Artillery Row

How soap helped civilisation to survive

It subdued one of our most dangerous enemies: germs

The previous edition of Henry Olivers occasional column Man Made Wonders is here.

If they invented soap today, it would win a Nobel prize. That’s what the economist Alex Tabarrok said during the pandemic. Soap has extraordinary antiviral, antibacterial properties. We take for granted just how easily available it is to us in modern society, one of the modern miracles to which we have become numb.

Soap has always been integral to human culture. But not as we know it. The word was once used to refer to hair dyes, such as those used by Germanic warriors to look fierce in battle. But washing has been known in human culture since ancient times. The Babalonians did it. The Egyptians did. France, Italy, Rome, and Spain did it. 

But the fall of Rome was the fall of soap. Historians bristle when you call them the Dark Ages, but there was certainly a decline in ablutions. Cleanliness, for the early Christian European world, was not always next to godliness. Hard soap was manufactured during the Islamic Golden Age and introduced to fifteenth century Europe, often scented or perfumed. James I issued a soap monopoly in Britain. But it took the industrial and scientific revolutions to provide us with the soap we know today. In the early modern period, manufacturing sites were established. Modern soap (and hygiene) might have been developed more quickly without the 1712 soap tax, causing soap to become a luxury item, restricted to the rich. The tax was only repealed in 1853.

Soap is made from fat. Early soaps were mixtures of tallow and wood-ash. At one time mutton and beef tallow was used, often imported from Australia. For a good lathering soap, the tallow had to be blended with something like coconut oil or castor oil. Hard tallows did make good shaving soaps, however. It was often the case in the early twentieth century that household soaps were made from tallows extracts from cattle bones.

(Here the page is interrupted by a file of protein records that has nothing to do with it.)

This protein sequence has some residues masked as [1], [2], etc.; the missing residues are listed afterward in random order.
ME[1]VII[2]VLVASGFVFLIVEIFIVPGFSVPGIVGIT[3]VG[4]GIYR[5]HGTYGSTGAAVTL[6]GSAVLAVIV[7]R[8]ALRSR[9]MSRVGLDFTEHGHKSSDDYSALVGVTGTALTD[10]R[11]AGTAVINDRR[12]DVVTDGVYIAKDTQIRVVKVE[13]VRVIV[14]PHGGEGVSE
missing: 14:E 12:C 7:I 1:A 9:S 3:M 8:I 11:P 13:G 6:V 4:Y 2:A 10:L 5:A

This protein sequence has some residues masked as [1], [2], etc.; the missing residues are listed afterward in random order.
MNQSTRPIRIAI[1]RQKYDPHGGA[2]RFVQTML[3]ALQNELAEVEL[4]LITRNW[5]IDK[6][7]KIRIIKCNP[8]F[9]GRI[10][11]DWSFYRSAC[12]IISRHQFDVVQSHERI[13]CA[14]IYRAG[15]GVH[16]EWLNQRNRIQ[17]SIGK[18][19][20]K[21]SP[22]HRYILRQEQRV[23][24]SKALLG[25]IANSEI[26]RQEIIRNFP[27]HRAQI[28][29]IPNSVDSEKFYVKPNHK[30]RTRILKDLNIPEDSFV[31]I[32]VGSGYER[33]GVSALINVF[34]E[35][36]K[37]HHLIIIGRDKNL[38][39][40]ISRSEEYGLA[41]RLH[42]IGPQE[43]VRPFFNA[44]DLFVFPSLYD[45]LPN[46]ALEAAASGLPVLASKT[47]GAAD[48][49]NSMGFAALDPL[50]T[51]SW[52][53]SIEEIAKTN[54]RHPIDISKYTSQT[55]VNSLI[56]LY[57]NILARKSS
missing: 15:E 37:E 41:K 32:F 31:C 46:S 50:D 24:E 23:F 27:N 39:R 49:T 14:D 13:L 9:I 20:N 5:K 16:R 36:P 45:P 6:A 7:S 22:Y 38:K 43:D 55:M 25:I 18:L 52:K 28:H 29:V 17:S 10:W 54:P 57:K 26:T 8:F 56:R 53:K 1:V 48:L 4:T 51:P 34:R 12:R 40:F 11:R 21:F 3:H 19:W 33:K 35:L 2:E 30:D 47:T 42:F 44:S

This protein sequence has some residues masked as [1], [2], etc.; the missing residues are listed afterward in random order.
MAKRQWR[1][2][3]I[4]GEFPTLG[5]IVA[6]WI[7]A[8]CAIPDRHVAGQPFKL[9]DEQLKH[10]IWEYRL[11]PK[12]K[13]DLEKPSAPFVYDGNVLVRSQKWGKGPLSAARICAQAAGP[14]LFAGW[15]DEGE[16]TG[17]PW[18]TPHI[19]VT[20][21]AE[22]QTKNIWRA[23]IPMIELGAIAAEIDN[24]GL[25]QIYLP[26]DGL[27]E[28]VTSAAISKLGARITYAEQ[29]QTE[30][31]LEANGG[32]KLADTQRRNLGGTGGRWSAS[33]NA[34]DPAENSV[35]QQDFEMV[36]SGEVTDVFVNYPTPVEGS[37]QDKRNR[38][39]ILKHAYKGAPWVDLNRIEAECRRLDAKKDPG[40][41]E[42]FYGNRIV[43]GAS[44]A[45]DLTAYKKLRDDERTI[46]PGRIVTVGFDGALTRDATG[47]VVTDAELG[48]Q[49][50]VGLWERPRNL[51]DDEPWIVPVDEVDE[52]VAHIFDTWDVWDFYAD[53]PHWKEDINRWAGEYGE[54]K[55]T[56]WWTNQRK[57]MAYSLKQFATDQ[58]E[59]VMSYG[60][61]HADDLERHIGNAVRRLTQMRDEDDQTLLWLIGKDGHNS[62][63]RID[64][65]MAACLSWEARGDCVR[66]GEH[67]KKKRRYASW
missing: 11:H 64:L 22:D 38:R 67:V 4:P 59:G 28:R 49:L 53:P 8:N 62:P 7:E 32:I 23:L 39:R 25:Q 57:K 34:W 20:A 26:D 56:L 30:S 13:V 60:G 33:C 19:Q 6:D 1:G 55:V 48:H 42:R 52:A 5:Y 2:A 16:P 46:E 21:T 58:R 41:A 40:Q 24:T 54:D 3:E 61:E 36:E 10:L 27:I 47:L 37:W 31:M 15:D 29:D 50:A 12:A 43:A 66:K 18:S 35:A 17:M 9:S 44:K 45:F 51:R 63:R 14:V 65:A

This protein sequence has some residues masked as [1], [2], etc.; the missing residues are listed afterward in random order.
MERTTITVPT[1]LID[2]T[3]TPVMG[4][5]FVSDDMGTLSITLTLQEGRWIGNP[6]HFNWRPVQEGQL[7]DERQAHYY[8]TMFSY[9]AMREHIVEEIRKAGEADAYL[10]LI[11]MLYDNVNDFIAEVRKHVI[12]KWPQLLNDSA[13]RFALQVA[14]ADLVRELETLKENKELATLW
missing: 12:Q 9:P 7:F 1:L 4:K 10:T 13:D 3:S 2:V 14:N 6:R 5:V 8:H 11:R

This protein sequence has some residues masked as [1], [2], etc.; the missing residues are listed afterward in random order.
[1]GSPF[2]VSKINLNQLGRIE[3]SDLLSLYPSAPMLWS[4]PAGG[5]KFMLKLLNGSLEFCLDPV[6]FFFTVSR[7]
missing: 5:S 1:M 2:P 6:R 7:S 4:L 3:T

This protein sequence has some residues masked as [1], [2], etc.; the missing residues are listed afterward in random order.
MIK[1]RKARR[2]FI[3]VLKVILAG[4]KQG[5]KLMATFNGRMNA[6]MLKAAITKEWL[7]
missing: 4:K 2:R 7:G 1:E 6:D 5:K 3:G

To make a soluble soap, you must combine the fat with either sodium, ammonia, or potassium. Sodium carbonate is the basis of washing soda, the stuff you still put in your dishwasher, for example, or use to scrub a pan. One important stage in the history of soap development was when the eighteenth century chemist Nicolas Leblanc developed a process to extract sodium carbonate from ordinary salt.

Modern soap only became widespread and popular as a result of two things: germ theory and capitalism. It was only in the late nineteenth and early twentieth centuries that germ theory became dominant, finally overturning the old “miasma” theory that diseases spread through rotting matter and bad smells. The demand for soap thus began to rise, and in the days before antibiotics it was an essential item. So the manufacturers got to work. P&G’s White Soap was developed in 1878, called Ivory after a quotation from Psalm 45. As innovation in the product emerged, advertising followed. 

Artificial soaps began to be developed in the nineteenth century, but the creation of artificial detergents was spurred on by the shortage of fats during the First World War. Progress continued through the 1920s and 1930s and by the 1950s laundry detergent was widespread.  

The spread of soap also relied on advertising. We are often told that advertising is an exploitative medium, which invents useless fantasies to prey on our insecurities. But advertising is the industry that invented the idea of washing your hands in the bathroom. It’s a Good Habit, proclaimed posters for Pears’ Soap. Opera singers and actresses were used to promote the new habit. 

Soap was sold both as something that made you clean–targeting mothers especially — and as something that made you fresh and appealing. Katherine Ashenberg explains in her splendid book Clean: an unsanitized history of washing, that the 1920s was the final end of the culture where people neither noticed or minded each other’s smells very much. Close living in dense cities made it imperative for people to wash regularly. Listerine had been invented in 1879 giving, as Ashenberg says, a new name to an old problem. The arrival of women in the workplace made men increasingly interested in smelling fresh too.

We see the same hostility to progress today with the new drugs that help people lose weight. Some people will always think it was cruel and exploitative of advertisers to point out that some people had bad breath and that it killed their chances of romantic happiness. But none of them has decided this fraud is so big that they have stopped brushing their teeth. The classic ad copy for deodorant referred to “a subject too often avoided”. These issues weren’t invented for sales; the products and adverts were solving a problem no-one felt comfortable talking about.

Nor did the ploy work. Ashenberg notes the 1920s saw a drop in soap sales, as cleaner paved streets and roads were being built, electricity was installed, and people were moving to the city — all trends that took us away from dirt roads, coal fires and kerosene lamps. As machines made manual work lighter in the factory and the home, we became less sweaty and grimy. But soap survived, and remains as important as ever. Nothing else is so simple, cheap, and easy and so effective as removing unwanted germs and making us fresh and clean.

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